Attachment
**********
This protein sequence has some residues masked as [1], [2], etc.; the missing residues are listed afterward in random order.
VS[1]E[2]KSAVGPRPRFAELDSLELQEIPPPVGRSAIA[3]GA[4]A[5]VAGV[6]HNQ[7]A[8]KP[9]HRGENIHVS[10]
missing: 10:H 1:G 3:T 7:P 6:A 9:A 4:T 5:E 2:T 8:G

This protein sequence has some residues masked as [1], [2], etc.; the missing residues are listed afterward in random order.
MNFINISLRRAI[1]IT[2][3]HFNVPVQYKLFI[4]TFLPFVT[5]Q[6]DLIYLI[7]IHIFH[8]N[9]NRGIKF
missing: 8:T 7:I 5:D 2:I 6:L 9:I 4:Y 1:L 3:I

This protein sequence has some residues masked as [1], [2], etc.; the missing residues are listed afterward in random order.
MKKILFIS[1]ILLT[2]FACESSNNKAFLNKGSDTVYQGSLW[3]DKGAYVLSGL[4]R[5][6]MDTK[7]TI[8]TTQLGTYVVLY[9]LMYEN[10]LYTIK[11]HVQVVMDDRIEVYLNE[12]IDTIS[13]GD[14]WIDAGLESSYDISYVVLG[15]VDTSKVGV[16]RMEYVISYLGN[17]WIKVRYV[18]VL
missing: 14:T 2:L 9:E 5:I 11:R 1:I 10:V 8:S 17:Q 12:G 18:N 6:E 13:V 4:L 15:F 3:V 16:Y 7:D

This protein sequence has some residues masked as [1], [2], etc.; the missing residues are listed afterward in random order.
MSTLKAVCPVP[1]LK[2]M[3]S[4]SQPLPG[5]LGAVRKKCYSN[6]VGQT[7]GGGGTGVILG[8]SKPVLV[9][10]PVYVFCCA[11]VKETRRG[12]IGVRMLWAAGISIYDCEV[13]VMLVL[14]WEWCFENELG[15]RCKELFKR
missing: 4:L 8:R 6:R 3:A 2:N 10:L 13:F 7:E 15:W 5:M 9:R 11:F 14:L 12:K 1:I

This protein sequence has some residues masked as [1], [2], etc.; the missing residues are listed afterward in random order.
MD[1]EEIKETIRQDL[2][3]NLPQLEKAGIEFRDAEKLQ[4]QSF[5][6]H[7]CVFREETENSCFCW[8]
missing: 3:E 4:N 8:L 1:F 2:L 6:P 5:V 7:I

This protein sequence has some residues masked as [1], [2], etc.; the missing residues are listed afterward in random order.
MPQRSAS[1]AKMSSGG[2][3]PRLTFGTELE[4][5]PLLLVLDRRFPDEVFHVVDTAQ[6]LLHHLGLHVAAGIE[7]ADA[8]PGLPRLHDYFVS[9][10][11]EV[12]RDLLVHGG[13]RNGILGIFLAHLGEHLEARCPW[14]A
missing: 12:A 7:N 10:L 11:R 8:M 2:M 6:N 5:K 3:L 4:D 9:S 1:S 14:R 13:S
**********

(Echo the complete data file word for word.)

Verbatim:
This protein sequence has some residues masked as [1], [2], etc.; the missing residues are listed afterward in random order.
VS[1]E[2]KSAVGPRPRFAELDSLELQEIPPPVGRSAIA[3]GA[4]A[5]VAGV[6]HNQ[7]A[8]KP[9]HRGENIHVS[10]
missing: 10:H 1:G 3:T 7:P 6:A 9:A 4:T 5:E 2:T 8:G

This protein sequence has some residues masked as [1], [2], etc.; the missing residues are listed afterward in random order.
MNFINISLRRAI[1]IT[2][3]HFNVPVQYKLFI[4]TFLPFVT[5]Q[6]DLIYLI[7]IHIFH[8]N[9]NRGIKF
missing: 8:T 7:I 5:D 2:I 6:L 9:I 4:Y 1:L 3:I

This protein sequence has some residues masked as [1], [2], etc.; the missing residues are listed afterward in random order.
MKKILFIS[1]ILLT[2]FACESSNNKAFLNKGSDTVYQGSLW[3]DKGAYVLSGL[4]R[5][6]MDTK[7]TI[8]TTQLGTYVVLY[9]LMYEN[10]LYTIK[11]HVQVVMDDRIEVYLNE[12]IDTIS[13]GD[14]WIDAGLESSYDISYVVLG[15]VDTSKVGV[16]RMEYVISYLGN[17]WIKVRYV[18]VL
missing: 14:T 2:L 9:E 5:I 11:R 1:I 10:V 8:S 17:Q 12:G 18:N 6:E 13:V 4:L 15:F 3:V 16:Y 7:D

This protein sequence has some residues masked as [1], [2], etc.; the missing residues are listed afterward in random order.
MSTLKAVCPVP[1]LK[2]M[3]S[4]SQPLPG[5]LGAVRKKCYSN[6]VGQT[7]GGGGTGVILG[8]SKPVLV[9][10]PVYVFCCA[11]VKETRRG[12]IGVRMLWAAGISIYDCEV[13]VMLVL[14]WEWCFENELG[15]RCKELFKR
missing: 4:L 8:R 6:R 3:A 2:N 10:L 13:F 7:E 15:W 5:M 9:R 11:F 14:L 12:K 1:I

This protein sequence has some residues masked as [1], [2], etc.; the missing residues are listed afterward in random order.
MD[1]EEIKETIRQDL[2][3]NLPQLEKAGIEFRDAEKLQ[4]QSF[5][6]H[7]CVFREETENSCFCW[8]
missing: 3:E 4:N 8:L 1:F 2:L 6:P 5:V 7:I

This protein sequence has some residues masked as [1], [2], etc.; the missing residues are listed afterward in random order.
MPQRSAS[1]AKMSSGG[2][3]PRLTFGTELE[4][5]PLLLVLDRRFPDEVFHVVDTAQ[6]LLHHLGLHVAAGIE[7]ADA[8]PGLPRLHDYFVS[9][10][11]EV[12]RDLLVHGG[13]RNGILGIFLAHLGEHLEARCPW[14]A
missing: 12:A 7:N 10:L 11:R 8:M 2:M 6:N 5:K 3:L 4:D 9:S 1:S 14:R 13:S